, NAIROBI, Kenya, Feb 23 – To or not to legalise abortion is a debacle as old as time and in Kenya, no different.
It has brought sharp divisions within Parliament and even religious institutions.
Forums organised by various pro-choice or pro-abortion groups to advocate for the adoption of the ‘woman’s right to terminate a pregnancy’ have in the past ended in disarray, here in Kenya. Pro-life groups storm the pro-choice venues; barbs sometimes even blows are exchanged. Religious groups especially the Catholic Church have been at the forefront of the anti-abortion campaign.
They say ‘once an egg is fertilised, life has began.’ Any deliberate termination of that pregnancy has been called murder.
The Reproductive Health and Rights Bill (2008) which is before Parliament addresses various health issues including an attempt to legalise abortion in the country.
This, the Bill argues, will ensure women won’t have to go to the dens of backstreet doctors.
But a recent survey by The Steadman Group shows that more than half of Kenya’s population is opposed to legalising abortion regardless of the circumstance.
The survey indicates that 56 percent of Kenyans would never support abortion, while 30 percent feel that it should only be legal if the life of the mother is in danger.
Steadman Group Managing Director, George Waititu says the countrywide survey indicates that those with formal education are more liberal and the supporters of ‘the right to choose’.
“Some people argue that aborting is tantamount to killing. Others argue that it is going to promote irresponsible (behaviour) when it comes to matters of life and reproduction,” Mr Waititu notes.
“But the other thing we also find is that the Muslims are most conservative on this issue because three quarters of those who were Muslims within our sample had indicated they would not want abortion to be legalised,” he adds.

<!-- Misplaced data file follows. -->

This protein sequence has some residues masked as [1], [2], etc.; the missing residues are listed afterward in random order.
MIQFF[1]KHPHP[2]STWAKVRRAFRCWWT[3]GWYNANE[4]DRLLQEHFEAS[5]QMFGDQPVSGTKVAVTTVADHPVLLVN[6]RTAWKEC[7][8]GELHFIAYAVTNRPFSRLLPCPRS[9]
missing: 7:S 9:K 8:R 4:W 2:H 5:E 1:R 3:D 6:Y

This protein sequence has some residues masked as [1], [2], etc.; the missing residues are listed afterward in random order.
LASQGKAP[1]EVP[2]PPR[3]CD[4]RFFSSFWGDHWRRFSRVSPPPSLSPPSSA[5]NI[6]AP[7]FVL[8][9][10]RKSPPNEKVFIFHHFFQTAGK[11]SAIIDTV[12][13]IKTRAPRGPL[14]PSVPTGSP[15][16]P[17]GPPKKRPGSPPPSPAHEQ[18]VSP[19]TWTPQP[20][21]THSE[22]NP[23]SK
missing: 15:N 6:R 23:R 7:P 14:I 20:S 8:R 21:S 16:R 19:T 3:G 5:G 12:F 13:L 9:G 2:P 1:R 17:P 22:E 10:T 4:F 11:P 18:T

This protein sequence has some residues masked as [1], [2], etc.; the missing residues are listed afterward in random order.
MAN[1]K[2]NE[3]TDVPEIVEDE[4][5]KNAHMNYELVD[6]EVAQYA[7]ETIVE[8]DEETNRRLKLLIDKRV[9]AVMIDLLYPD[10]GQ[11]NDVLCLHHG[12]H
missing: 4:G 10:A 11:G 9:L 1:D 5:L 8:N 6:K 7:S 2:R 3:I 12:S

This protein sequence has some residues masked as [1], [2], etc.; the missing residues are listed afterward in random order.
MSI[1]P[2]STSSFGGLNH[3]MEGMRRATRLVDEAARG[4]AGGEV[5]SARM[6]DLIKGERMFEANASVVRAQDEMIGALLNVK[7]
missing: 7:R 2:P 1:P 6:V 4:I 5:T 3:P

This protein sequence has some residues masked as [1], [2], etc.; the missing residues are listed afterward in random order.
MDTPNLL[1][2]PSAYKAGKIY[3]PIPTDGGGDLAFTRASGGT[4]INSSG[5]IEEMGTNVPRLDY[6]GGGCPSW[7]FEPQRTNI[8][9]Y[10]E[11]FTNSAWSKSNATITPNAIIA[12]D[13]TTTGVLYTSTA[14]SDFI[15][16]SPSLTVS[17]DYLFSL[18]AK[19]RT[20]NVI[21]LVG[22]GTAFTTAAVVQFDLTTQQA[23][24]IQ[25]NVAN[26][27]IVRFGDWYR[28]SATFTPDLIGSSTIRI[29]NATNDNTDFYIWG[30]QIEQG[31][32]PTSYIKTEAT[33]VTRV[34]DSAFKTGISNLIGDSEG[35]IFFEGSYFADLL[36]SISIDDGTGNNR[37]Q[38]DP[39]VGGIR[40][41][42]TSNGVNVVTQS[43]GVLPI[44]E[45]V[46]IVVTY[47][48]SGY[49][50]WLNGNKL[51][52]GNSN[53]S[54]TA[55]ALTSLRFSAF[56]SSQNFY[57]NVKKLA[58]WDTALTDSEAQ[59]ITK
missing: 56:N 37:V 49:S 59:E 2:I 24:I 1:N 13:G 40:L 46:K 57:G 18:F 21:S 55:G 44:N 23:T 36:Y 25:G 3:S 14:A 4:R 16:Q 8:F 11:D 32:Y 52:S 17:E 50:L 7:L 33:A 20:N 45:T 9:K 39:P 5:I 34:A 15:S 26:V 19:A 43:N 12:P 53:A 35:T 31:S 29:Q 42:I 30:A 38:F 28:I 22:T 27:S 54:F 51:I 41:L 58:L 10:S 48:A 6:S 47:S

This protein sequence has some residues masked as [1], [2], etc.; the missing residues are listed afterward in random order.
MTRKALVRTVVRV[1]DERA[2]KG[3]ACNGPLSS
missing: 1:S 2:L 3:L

The survey says 45 percent of Christians would allow abortion to take place while Muslims are largely conformist with 26 percent allowing the procedure.
The study conducted in December 2008 shows that only six percent of those interviewed felt that a mother should be allowed to abort if the pregnancy occurred as a result of rape.
However, if the life of the child or the foetus in this case is in danger, only a paltry one percent would agree with abortion.
“You can clearly see here that there is more mercy towards the mothers’ life as opposed to the foetus life,” says Mr Waititu.
“This is surprising in that the 30 percent who would allow abortion if the life of the mother is in danger, did not necessarily show same sympathy if the life of the foetus was in danger,” he adds.
When it comes to gender, it shows that 58 percent of men would never allow abortion to take place compared to 54 percent of women.
“Of interest is that men are (equal) players in bringing about unwanted pregnancy, yet they oppose abortion. This is a bit confusing, and might suggest that men tend to avoid responsibility, without providing a solution,” stated part of the report.
“Any effort to address abortion must therefore fully involve men.”
When the mothers life is in danger, only 27 percent of men would allow abortion to be legalised compared to 31 percent women.